Wilkes, John, 1727–97, English politician and journalist. He studied at the Univ. of Leiden, returned to England in 1746, and purchased (1757) a seat in Parliament. Backed by Earl Temple, Wilkes founded (1762) a periodical, the North Briton, in which he made outspoken attacks on George III and his ministers. In the famous issue No. 45 (1763), Wilkes went so far as to criticize the speech from the throne. He was immediately arrested on the basis of a general warrant (one that did not specify who was to be arrested), but his arrest was adjudged a breach of parliamentary privilege by Chief Justice Charles Pratt, who later ruled also that general warrants were illegal. The government then secured Wilkes's expulsion from Parliament on the grounds of seditious libel and obscenity (Wilkes was notoriously dissolute and the author of an obscene parody of Alexander Pope's Essay on Man, which was used against him).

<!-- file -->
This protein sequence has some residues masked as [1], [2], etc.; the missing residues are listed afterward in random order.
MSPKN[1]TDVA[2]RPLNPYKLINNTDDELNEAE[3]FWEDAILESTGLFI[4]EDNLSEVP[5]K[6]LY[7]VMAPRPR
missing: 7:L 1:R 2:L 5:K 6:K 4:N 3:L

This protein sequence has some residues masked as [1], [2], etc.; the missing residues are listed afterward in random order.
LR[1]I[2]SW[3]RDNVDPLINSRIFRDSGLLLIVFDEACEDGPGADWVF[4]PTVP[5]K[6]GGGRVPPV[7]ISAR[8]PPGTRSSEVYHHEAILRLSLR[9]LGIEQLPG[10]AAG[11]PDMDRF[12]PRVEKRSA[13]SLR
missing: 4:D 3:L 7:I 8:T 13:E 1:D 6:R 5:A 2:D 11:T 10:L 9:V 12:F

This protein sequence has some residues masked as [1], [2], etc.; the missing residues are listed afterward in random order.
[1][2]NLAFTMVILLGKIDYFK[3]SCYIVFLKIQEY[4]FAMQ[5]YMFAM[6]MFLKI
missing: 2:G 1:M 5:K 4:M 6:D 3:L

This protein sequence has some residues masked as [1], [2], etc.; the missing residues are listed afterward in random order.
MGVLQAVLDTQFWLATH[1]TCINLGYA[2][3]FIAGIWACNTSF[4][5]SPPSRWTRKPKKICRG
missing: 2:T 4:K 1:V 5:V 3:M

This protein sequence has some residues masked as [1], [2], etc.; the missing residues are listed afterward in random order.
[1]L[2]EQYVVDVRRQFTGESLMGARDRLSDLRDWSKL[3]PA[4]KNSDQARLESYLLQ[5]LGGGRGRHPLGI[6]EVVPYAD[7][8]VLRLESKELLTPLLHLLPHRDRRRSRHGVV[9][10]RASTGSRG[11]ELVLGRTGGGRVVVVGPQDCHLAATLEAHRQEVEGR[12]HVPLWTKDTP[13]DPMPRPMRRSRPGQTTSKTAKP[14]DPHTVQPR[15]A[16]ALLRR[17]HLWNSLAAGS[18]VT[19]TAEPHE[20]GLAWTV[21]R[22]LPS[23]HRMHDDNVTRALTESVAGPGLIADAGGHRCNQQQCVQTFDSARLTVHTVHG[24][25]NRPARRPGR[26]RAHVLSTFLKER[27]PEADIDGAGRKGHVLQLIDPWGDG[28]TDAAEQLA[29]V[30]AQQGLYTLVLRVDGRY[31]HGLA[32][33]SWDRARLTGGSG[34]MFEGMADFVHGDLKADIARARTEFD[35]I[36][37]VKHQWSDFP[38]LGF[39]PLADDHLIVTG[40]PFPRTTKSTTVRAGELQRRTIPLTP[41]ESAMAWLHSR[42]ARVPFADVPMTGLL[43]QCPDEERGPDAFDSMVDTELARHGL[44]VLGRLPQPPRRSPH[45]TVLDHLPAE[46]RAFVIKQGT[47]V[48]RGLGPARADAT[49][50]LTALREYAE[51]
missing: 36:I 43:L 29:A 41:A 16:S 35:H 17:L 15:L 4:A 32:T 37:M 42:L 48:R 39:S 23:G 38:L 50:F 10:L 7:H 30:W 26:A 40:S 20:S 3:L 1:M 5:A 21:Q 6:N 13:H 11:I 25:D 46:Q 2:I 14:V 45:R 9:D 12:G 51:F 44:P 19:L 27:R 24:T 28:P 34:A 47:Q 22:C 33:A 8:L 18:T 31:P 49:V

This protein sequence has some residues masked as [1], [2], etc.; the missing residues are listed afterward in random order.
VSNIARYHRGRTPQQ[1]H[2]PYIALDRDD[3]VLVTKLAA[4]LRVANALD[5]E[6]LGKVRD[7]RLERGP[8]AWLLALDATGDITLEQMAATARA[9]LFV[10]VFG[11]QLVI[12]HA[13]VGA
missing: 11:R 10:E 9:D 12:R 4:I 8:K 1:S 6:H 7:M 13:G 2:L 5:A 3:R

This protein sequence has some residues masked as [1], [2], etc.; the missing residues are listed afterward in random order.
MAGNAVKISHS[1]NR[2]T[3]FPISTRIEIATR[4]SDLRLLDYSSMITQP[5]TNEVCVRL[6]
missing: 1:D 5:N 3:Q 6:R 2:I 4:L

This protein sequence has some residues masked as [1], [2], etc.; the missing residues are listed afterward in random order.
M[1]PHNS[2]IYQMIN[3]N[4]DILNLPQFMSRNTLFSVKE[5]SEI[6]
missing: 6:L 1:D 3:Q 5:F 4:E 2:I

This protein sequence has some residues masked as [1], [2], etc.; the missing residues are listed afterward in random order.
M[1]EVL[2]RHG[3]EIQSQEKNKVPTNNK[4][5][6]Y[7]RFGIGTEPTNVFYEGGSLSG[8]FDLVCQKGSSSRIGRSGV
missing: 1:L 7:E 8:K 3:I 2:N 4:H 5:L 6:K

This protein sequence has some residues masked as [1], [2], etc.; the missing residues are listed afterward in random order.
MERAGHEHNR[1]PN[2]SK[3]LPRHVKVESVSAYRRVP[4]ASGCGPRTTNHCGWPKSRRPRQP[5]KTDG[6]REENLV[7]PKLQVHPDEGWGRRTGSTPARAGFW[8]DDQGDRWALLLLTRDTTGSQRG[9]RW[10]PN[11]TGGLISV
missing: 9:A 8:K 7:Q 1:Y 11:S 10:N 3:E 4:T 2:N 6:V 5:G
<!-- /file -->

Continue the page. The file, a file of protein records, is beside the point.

Wilkes fled (1764) to Paris and was convicted of seditious libel in his absence. He returned in 1768 and was repeatedly elected to Parliament from Middlesex, but each time he was denied his seat by the king's party. The issue, in the eyes of the angry populace, became a case of royal manipulation of parliamentary privilege against Wilkes to restrain the people's right to elect their own representatives. Wilkes was supported by Edmund Burke and the unknown writer Junius, but he was not seated. After 22 months in prison for his libel conviction, he was elected sheriff of London (1771) and lord mayor (1774). In 1774 he was again elected and this time allowed to take his seat in Parliament, where he championed the liberties of the American colonies and fought for parliamentary reform. He lost popular favor for his vigorous action as chamberlain of London in suppressing the Gordon riots (1780). Although a demagogue, Wilkes was a champion of freedom of the press and the rights of the electorate.
See biographies by O. A. Sherrard (1930, repr. 1972), C. P. Chenevix Trench (1962), L. Kronenberger (1974), A. H. Cash (2006), and J. Sainsbury (2006); I. R. Christie, Wilkes, Wyvill and Reform (1962); G. F. E. Rudé, Wilkes and Liberty (1962).
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